Mayor Becker delivers his State of the City address on air quality to a packed house.

During my recent State of the City Address on solving the air quality problem, I proposed key actions that must be taken in order to accomplish this goal.

With clean air as our goal, Salt Lake City has adopted anti-idling ordinances, more than doubled our bike lanes and introduced the City’s first solar farm. For the upcoming year, we are launching the City’s first-ever multiple transit pass and are creating an incentive program to phase out wood burning stoves.

In addition to what Salt Lake City is doing, I’ve also outlined what the state ought to do. Those actions should include:

  • Allocating More Money for Public Transit
    • Increased funding for public transit in Salt Lake City would allow for buses and trains to run more frequently. We must make it more affordable and accessible for individuals to drive less and ride more.
  • Making Lower Sulfur Gasoline a Requirement
    • Tier 3 gasoline has lower levels of sulfur and therefore helps decrease emissions. It is widely available to us but is not required. Mandating that it be required would provide an immediate impact on our air quality.
  • Requiring Buildings to Use Power Efficiently
    • Utah’s energy code standards date back to 2006, lagging far behind many national and international standards. Adopting an updated building code for energy efficiency would help reduce energy use and improve air quality.
  • Making the True Cost of Driving Transparent at the Pump
    • Gas prices have a significant impact on how much people drive their cars. Raising the gas tax would help pay for better roads while also encouraging less driving and improving air quality.
  • Allowing Utah to set Utah-specific air quality standards
    • Setting air quality standards tailored to Utah’s needs is imperative if we are to improve our air quality. Generic national conditions will not work in Utah, and we need to set air quality standards that will work for us.

These are real solutions that will not only produce tangible differences, but produce them quickly. We have received a great response from the community, and are looking to turn that response into results.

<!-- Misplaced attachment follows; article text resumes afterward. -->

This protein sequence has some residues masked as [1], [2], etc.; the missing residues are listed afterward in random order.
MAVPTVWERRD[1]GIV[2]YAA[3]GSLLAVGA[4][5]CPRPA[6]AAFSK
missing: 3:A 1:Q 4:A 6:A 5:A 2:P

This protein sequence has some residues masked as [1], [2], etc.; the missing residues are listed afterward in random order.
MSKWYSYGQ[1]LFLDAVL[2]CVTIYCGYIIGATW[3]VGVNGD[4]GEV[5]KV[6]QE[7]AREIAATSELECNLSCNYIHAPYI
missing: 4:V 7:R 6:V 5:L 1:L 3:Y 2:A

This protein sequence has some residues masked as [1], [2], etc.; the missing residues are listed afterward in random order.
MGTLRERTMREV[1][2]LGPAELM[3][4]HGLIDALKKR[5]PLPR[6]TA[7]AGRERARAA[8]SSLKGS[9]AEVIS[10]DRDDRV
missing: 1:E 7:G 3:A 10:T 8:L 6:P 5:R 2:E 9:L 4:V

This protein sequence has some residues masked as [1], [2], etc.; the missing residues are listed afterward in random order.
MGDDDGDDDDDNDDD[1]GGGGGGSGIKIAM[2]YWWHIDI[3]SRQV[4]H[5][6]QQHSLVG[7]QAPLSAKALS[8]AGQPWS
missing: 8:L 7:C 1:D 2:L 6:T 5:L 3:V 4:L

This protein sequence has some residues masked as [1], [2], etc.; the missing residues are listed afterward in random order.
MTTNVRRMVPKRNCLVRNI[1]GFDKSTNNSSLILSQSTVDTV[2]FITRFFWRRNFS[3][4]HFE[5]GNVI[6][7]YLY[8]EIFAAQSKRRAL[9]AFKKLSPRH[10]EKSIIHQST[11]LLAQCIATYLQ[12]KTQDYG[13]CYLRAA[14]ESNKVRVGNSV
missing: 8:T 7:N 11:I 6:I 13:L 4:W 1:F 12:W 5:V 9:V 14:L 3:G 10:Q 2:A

If the state is unable to do these things for any reason, I’ve asked that they grant local governments the ability to make these changes because we will get it done at the local level. Enough is enough.

There are 2 things that I would ask of you in order to help improve our air quality.

  1. Lobby your legislators — Ask them to support these measures that I am bringing up and consider the other proposals that will clean up our air.
  2. If they do not support these measures, ask your legislators to grant authority to the local level, so that we can take care of our own problems. We can get this done on the local level if the state can’t or won’t.

I would also implore you to work with your legislators, and not against them. To be effective and to make real change, we need to work together in a respectful and civil manner. While it is important to let your voice be heard, it is equally important to do so in a manner which conveys respect and encourages cooperation.

One of the most memorable moments of my State of the City speech was when a class of 4th graders from Whittier Elementary School took the stage and sang a song they wrote about the inversion and what needs to be done. Our children are, at the end of the day, the most important reason we must strive to clean our air and these kids said it better than anyone could. Watch the video.

There has been enough talk, and it is time for action. A change must be made, and it is up to each and every one of us to make that change.
I hope you will join me in the fight to help improve the air quality of Salt Lake City.

Warm Regards,

Ralph Becker
Mayor
P.S. If you were unable to attend my State of the City address in person, the full text of the speech and some additional information about the issue can be found here.
Also the Salt Lake City Tribune ran a terrific op-ed that discusses the ideas I laid out in my air quality address and if you’re interested, you can read it here.